Science has never been my thing. I sucked at it on the ACT. My lab partner in high school chemistry wouldn’t let me touch anything because he was afraid I’d burn down the building. Every science class I took in college beyond basic biology was pass/fail.
What I’m saying is there’s a reason I majored in English.
But science has some practical applications, I suppose. I’m sure it can be useful for something or other. Like guessing what your baby might look like. Today, we’ll look at genetics.
I’m sure you’re familiar with the concept of Mendelian inheritance. If not, you should probably do the assigned reading*, then rejoin the class. But to recap, it has applications in what traits kids inherit from their parents. Karli and I have been talking about what Squatch might catch from us—and I’ve been a little terrified of what I might pass on—so it might be interesting to look at what might pop out of my wife in a few months.
*Yep, that’s a Wikipedia link. That’ll probably be about the extent of scientific knowledge that my English-teacher brain can absorb.
That one’s 50/50, but we’ll do some of those folk tests soon to see what they guess.
Eyes—Mine are brown, Karli’s are blue. Brown is dominant, but I know I also carry a recessive green gene from my mother, so it’s a toss-up. Karli hopes Squatch has blue eyes. I hope Squatch has eyes, but Karli’s eyes are nice. My money’s going to be on brown, though.
Hair—Karli’s got light-ish, super-curly hair. I’ve got dark, sorta-curly hair. Curly is dominant, and dark hair is dominant. A full head of hair (Karli) is dominant, as is a widow’s peak (me). I’m betting on dark, curly hair. I’m hoping the kid (if it’s a boy) doesn’t have to mess with baldness. In any case, I think our kid is gonna be screwed in the hair department. Our house will look like a Zombie movie every morning.
Face—Somewhere under my facial forest are dimples. Those are dominant. Neither of us has the butt-chin going on, but my mom and brother do, so I’m assuming I carry a recessive gene. That means Squatch probably won’t have it, but should the kid marry someone who does, their kids might. I’ve got detached lobes (dominant), as does Karli (I think. I don’t really understand the attached vs. detached thing. To me, they’re all attached, otherwise they’d fall off.) Unibrow is recessive (which neither of us have), so that’s a plus. But my big ol’ eyebrows are dominant, so sorry about that, Squatch.
Height—I don’t think this falls in the Mendelian realm because there are a lot of factors that contribute to it, including some that aren’t even genetic. Both of us would be considered above-average in height (though Karli definitely more so than me, which is something that she definitely misses about living in Minnesota—not being so much taller than all the women around her). In Karli’s family, she’s only a few inches shorter than her dad and is several inches taller than her mom and sister. In my family, I’m only taller than my mom. The rest of my dad’s side of the family is pretty tall. I’m a shrimp in comparison. I’m hoping they take more after Karli in this regard than me, and I’ll bet on a tall kid.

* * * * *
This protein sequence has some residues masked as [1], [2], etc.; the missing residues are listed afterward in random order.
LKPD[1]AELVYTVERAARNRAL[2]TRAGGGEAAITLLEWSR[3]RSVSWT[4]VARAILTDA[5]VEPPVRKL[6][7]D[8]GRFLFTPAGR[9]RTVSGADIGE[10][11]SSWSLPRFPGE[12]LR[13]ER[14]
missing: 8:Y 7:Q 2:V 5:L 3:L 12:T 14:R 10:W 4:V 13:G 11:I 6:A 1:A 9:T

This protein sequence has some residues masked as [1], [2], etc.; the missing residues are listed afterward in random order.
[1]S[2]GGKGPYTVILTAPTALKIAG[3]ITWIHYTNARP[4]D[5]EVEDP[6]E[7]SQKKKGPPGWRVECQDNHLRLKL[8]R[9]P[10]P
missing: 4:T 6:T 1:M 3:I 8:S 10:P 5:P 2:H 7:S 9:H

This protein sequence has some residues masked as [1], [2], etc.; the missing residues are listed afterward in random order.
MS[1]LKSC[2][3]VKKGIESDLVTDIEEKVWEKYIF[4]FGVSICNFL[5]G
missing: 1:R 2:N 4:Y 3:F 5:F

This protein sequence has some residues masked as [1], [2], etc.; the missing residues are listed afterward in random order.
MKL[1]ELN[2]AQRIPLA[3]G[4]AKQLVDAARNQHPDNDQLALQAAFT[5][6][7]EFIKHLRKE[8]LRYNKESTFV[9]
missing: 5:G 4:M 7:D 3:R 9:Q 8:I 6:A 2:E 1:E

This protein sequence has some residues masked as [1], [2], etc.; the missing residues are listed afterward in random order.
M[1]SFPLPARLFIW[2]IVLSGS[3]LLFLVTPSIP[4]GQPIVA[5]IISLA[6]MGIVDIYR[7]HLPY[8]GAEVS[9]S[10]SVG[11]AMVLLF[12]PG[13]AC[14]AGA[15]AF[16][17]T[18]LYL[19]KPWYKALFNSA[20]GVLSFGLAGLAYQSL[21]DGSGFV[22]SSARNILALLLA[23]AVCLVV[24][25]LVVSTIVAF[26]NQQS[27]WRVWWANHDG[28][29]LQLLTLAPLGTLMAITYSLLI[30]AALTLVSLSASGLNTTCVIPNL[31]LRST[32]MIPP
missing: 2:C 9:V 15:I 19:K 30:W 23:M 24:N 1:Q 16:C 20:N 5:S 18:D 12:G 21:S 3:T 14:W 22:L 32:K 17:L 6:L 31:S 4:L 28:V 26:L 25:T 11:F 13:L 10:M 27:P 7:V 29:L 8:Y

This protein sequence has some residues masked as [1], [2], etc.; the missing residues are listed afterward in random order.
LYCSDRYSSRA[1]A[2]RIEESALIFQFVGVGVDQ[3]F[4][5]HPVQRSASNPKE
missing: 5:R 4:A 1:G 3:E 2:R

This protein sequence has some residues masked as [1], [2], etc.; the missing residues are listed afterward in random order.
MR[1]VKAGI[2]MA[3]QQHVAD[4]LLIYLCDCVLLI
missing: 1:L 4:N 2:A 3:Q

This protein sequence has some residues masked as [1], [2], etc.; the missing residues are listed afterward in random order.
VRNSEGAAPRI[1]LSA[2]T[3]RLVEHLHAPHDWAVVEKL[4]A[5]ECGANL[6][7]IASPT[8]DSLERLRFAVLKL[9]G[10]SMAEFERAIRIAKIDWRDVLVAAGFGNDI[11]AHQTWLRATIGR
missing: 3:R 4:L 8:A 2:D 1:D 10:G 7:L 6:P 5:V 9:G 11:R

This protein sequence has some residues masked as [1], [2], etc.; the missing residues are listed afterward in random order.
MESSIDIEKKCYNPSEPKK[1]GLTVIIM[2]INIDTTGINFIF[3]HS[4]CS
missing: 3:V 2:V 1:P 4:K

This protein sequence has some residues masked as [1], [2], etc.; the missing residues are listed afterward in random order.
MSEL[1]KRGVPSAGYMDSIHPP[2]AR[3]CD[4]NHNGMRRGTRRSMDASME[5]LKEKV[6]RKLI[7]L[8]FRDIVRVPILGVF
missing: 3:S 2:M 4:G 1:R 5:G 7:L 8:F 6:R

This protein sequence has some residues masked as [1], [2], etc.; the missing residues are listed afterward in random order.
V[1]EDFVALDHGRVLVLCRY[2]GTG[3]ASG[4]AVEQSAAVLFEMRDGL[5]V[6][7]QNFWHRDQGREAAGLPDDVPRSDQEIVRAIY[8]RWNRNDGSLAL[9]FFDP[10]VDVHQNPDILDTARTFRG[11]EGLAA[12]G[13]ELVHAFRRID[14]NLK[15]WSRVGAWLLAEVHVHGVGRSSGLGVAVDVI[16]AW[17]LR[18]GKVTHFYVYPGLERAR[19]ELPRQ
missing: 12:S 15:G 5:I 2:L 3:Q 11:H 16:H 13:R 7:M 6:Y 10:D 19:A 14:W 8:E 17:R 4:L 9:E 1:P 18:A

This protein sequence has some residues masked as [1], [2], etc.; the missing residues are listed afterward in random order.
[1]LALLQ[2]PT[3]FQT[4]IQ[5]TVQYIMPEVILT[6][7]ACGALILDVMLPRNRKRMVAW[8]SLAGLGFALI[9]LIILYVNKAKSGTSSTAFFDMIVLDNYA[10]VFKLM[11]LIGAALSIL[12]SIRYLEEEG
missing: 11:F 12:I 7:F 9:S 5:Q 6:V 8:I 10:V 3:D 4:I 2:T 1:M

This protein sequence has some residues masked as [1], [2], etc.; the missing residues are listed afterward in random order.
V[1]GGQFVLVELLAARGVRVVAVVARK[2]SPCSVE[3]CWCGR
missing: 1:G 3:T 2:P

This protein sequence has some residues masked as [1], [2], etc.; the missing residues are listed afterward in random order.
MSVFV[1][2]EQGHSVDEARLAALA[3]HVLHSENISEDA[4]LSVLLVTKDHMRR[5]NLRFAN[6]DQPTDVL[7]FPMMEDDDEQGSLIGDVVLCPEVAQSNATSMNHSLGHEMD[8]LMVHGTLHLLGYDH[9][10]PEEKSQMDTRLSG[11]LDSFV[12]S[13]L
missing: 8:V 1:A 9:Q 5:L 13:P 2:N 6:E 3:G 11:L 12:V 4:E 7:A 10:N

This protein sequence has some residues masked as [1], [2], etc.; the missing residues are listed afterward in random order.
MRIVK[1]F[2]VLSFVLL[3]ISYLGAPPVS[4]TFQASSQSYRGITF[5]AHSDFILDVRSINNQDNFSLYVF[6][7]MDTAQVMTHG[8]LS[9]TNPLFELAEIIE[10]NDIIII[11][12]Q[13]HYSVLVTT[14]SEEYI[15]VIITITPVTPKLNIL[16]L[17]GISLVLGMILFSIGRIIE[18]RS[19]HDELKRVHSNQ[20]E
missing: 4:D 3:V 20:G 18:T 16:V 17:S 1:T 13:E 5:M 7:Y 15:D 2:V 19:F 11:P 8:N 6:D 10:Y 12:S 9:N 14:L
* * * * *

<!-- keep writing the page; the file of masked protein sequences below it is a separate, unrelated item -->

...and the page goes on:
The Other Stuff
Most other things Squatch can pick up depend on a lot of factors—genetic, environmental, home, school, sheer luck—so it gets a lot less scientific from here on out. Though the bar wasn’t too high to begin with.
Karli’s family has a history of thyroid problems and diabetes. Both of us have a couple instances of cancer in our families, but not so much that it’s a big, flashing red light. And susceptibility to depression is apparently inherited, as well. So there’s a whole list of things that Squatch could be predisposed to, but there’s no sense in worrying about that.
There’s a bunch of other stuff I’m more worried about my kid getting from me. And most of this means it’s probably something I have to work on.
Phobias—There’s not much to the idea that phobias are inherited. As in nothing. But I worry about Squatch seeing me and picking up on all this crap just from being around. And there are a lot of things I’m afraid of—more than I can really list here, and definitely more than is healthy—but I don’t want my kid growing up terrified of the world just because its dad has a few hang-ups. So there’s the first thing to work on over the next few months: getting over my fears. Or maybe just hiding them better.
Bad Habits—Nail-biting. Body noises in inappropriate situations. Procrastination. Poor health and eating habits. All these are things I need to work on. Karli is probably nodding to herself as she reads these words.
Pickiness—There are some things I just won’t eat. Some of them—like cheeseburgers—are probably okay for Squatch to avoid, too. But there are a lot of vegetables I should probably force myself to eat around our kids so that they develop into better eaters. Of course, any parent will probably tell me that won’t make a bit of difference in what my kids will or won’t eat. I just don’t want “But Dad didn’t eat any peas, either” to be a weapon in their arsenal.
And before this starts seeming like a total self-loathing session, I should mention that there are plenty of things I hope my kid does inherit from me—a love of reading and learning; my gigantic feet; a love of comic books, Hitchcock movies, and making a general idiot of themselves.
But I really just hope Squatch gets a lot more of Karli than me. There’s a reason I picked her, after all.